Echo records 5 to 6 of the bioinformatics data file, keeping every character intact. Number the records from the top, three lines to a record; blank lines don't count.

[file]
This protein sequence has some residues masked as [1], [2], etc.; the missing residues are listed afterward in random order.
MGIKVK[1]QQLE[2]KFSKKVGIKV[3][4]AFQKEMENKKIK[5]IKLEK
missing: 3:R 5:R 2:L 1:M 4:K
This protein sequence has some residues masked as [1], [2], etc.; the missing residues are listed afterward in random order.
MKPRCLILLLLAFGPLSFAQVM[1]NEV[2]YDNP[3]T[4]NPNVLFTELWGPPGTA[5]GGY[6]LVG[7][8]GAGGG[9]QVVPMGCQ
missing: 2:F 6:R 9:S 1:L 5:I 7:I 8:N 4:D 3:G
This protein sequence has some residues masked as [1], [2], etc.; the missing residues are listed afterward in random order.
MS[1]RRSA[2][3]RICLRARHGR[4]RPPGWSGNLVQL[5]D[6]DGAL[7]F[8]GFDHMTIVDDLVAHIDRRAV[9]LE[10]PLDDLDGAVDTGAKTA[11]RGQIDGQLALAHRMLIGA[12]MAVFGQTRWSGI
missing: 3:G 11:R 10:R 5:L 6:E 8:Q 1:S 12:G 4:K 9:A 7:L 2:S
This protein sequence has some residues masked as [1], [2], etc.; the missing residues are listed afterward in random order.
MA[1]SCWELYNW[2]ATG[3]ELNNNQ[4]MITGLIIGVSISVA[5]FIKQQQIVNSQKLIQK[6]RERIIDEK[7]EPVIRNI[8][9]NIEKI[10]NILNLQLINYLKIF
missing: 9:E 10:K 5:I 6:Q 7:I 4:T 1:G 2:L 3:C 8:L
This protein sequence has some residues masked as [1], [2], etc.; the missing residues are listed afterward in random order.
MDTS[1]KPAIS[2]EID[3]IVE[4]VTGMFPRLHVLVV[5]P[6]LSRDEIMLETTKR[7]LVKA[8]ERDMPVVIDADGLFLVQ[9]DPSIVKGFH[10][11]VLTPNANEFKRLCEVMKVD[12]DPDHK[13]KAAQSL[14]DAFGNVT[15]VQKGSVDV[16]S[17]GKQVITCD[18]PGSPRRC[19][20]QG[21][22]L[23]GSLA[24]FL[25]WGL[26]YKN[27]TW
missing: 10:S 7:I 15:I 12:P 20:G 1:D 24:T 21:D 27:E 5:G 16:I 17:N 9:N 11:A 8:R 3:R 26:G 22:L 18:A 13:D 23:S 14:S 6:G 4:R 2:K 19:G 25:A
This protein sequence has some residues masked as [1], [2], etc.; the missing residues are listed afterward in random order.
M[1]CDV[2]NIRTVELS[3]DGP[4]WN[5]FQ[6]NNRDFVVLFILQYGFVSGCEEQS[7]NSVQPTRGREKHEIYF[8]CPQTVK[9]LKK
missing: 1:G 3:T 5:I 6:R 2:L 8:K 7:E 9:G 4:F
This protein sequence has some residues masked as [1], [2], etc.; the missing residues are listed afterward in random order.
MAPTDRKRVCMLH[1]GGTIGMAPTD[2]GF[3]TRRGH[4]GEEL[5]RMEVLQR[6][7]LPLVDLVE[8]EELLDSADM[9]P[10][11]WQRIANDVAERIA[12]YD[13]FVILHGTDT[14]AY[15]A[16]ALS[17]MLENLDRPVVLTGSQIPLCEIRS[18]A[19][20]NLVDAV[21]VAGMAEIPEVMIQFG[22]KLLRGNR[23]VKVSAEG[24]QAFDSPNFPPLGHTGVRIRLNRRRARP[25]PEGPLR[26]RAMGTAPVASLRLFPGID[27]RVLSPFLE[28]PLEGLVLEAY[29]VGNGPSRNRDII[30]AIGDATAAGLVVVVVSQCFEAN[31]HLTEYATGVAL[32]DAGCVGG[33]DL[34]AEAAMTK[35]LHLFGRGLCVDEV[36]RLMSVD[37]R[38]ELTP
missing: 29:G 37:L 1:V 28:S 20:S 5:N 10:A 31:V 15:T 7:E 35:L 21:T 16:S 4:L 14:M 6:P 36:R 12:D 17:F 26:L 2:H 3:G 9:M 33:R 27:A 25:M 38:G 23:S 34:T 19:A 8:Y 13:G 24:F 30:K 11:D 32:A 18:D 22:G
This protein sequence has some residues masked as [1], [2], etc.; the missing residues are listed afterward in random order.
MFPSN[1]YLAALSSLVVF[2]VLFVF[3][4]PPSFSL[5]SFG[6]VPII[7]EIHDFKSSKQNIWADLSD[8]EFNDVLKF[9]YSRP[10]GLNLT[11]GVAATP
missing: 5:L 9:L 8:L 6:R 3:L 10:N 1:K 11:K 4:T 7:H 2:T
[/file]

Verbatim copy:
This protein sequence has some residues masked as [1], [2], etc.; the missing residues are listed afterward in random order.
MDTS[1]KPAIS[2]EID[3]IVE[4]VTGMFPRLHVLVV[5]P[6]LSRDEIMLETTKR[7]LVKA[8]ERDMPVVIDADGLFLVQ[9]DPSIVKGFH[10][11]VLTPNANEFKRLCEVMKVD[12]DPDHK[13]KAAQSL[14]DAFGNVT[15]VQKGSVDV[16]S[17]GKQVITCD[18]PGSPRRC[19][20]QG[21][22]L[23]GSLA[24]FL[25]WGL[26]YKN[27]TW
missing: 10:S 7:I 15:I 12:P 20:G 1:D 24:T 21:D 27:E 5:G 16:I 17:N 9:N 11:A 8:R 3:R 26:G 22:L 18:A 13:D 23:S 14:S 6:G 4:R 2:K 19:G 25:A
This protein sequence has some residues masked as [1], [2], etc.; the missing residues are listed afterward in random order.
M[1]CDV[2]NIRTVELS[3]DGP[4]WN[5]FQ[6]NNRDFVVLFILQYGFVSGCEEQS[7]NSVQPTRGREKHEIYF[8]CPQTVK[9]LKK
missing: 1:G 3:T 5:I 6:R 2:L 8:K 7:E 9:G 4:F